Fluid, polished, sleek, and oh yeah … smooth

Fluid, polished, sleek, and oh yeah … smooth

Jazz at Gilly’s with Bob Baldwin and Toni Redd

By Khalid Moss

I’ll admit that I, as a voracious, jazz-hungry, sabre-toothed tiger of the music scene, have tracked all the great pianists, from Vladimir Horowitz to Allen Toussaint.

I’ve tried to examine the entire spectrum of the art of manipulating the 88-toothed leviathan. But in my entire examination of the world of keyboards, I have to fess up that I’d never heard of Bob Baldwin before now.

I guess since the genre of music labeled “smooth jazz” never had that much appeal to me, I just overlooked, or better, ignored the fact that skilled musicians exist in all areas of the music industry. Such was the case of pianist Baldwin.

The New York-born, contemporary jazz pianist, who learned to play the piano from his father, Robert, has been active on the scene for more than three decades and has earned four SESAC awards, most recently for his tribute to Michael Jackson, Never Can Say Goodbye.

Turns out that Baldwin, and vocalist Toni Redd, are the final artists scheduled to perform for Central State University’s 50th anniversary of its radio station, WCSU-FM, at Gilly’s on Nov. 10 at 7 and 10 p.m.

Baldwin has never performed in Dayton before. He is currently on a jazz cruise and I was fortunate to catch up with him for an interview for the Dayton City Paper. As a jazz pianist myself, with a preference for the acoustic instrument over its lesser electronic cousins, I asked him for his preference: acoustic or electric piano.

“I absolutely love acoustic,” he said. “It was my first instrument at age four. But I can carve out a landscape of textures on keyboards which is an art form within itself.”

Best known for his Southern soul and blues, Baldwin expanded into jazz in the late ‘80s. His heavily synthesized pop and funk-centered work didn’t prove commercially potent and he moved to Atlantic Records in 1990. He remained on Atlantic throughout the ‘90s without much commercial success.

In 1990 he joined saxophonist Marion Meadows and became a part of the smooth jazz consciousness. I asked him of all his recorded works which recording is he most proud.

“I like American Spirit for what it represents,” he said. “I also am fond of Brazil Chill which displays and re-confirms that music is its own international language. And finally New Urban Jazz launches a deeper relationship between urban and jazz which I believe to be the true sound of contemporary jazz.”

Baldwin has released albums for a number of labels including Orpheus, Narada, A440 music, 215 Music, Shanachie, Nu Groove and many others. In addition to recording and producing, Baldwin has also worked as a radio consultant. Asked what, as a first time visitor, he expected of Dayton audiences, he replied, “We’ll see! I have no opinion … yet. I’m sure they will embrace the truth in my music.”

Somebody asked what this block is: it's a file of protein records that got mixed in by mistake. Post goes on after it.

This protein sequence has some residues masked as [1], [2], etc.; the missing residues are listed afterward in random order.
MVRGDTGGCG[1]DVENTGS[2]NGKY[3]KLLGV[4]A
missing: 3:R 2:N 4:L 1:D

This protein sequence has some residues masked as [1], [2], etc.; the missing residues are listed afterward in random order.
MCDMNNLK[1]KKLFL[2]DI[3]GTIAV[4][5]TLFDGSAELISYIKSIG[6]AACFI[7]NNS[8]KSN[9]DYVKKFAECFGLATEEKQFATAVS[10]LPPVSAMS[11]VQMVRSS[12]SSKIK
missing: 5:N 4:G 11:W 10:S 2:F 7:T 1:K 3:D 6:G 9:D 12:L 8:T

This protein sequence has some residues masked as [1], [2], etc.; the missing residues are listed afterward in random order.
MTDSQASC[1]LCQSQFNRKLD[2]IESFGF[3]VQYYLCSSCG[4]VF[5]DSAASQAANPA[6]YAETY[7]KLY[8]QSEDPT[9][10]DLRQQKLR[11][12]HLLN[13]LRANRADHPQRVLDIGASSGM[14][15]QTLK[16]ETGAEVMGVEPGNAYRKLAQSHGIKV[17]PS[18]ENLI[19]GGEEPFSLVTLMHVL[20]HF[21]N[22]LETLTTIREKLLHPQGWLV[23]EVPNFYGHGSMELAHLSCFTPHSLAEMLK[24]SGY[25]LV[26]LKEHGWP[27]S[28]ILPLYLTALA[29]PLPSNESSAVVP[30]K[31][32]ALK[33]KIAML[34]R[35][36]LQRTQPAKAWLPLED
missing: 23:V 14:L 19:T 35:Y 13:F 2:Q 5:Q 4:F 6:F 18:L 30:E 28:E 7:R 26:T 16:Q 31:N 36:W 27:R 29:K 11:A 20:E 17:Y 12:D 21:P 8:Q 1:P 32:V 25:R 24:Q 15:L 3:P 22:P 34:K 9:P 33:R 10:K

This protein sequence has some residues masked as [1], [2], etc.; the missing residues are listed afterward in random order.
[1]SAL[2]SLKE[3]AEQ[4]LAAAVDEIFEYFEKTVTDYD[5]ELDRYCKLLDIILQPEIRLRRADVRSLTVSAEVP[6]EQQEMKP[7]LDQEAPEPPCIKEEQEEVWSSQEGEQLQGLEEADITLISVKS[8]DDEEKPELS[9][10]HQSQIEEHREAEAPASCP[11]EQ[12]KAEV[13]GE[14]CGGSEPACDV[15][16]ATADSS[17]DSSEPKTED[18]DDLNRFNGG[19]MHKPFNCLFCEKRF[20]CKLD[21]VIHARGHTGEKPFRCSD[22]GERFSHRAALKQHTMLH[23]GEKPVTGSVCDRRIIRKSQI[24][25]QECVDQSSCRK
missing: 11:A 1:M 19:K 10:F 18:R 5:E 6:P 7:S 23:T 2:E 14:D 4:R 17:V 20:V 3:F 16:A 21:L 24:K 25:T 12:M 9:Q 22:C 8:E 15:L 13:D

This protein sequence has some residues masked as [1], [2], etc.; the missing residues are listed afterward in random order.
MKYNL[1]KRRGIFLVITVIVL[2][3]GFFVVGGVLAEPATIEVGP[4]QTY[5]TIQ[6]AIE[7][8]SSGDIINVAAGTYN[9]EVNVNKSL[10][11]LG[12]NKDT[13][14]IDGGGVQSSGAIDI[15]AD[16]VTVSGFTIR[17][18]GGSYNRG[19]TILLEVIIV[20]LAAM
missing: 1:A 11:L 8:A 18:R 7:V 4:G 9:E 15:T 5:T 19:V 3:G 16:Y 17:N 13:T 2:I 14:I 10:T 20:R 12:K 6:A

Baldwin is paired with vocalist Toni Redd. Born and raised in Atlanta, Redd is an internationally known powerhouse performer and entertainer. She is an intense vocalist whose style is infused with r&b, contemporary jazz and classic soul. She is also a gifted songwriter whose recording credits include her international hit album, Straight From The Heart.

Baldwin first discovered Redd in a recording studio.

“I heard her first record and she just had that sound,” he said. “I produced her second record, which was a blast. Her version of ‘Betcha By Golly Wow’ is very respectful and should be highly adored by all who listen to it.”

The Baldwin/Redd performance is the final segment of WCSU-FM’s 50th anniversary celebration. Previous shows have featured Columbus, Ohio’s Kim Pensil, vibraphonist/vocalist Roy Ayres and the Michael Wade/Khalid Moss Quintet. WCSU-FM is the nation’s oldest HBCU broadcasting station and has been literally transformed into a viable, 24-hour jazz station by station manager/DJ Edwin Clay. Clay, for decades, was station manager of WOSU public television station. He parlayed his love of jazz and jazz performances into an informative and educational outlet for jazz lovers throughout the region.

“When I retired from WOSU, I could have dropped out of the scene completely,” he said. “But WCSU-FM was on the verge of being eliminated completely so I decided to use my expertise to resuscitate a fading institution.”

Clay, who lives in Columbus, commutes to Wilberforce each day to host a 1 p.m. jazz show and to tend to the business of the day.

“Now, we are recognized as a jazz radio station with jazz profiles and programs that give listeners something to think about.”

Bob Baldwin and Toni Redd will perform at Gilly’s, 132 N. Jefferson St. on Saturday, Nov. 10 at 7 and 10 p.m.  Tickets are available at Omega Records, Gilly’s, Huber Music and Video and Half Price Books and Records. For more information contact WCSU-FM at (937) 376-9278. Tickets are $25 in advance and $30 at the door.

Reach DCP freelance writer KhalidMoss@daytoncitypaper.com

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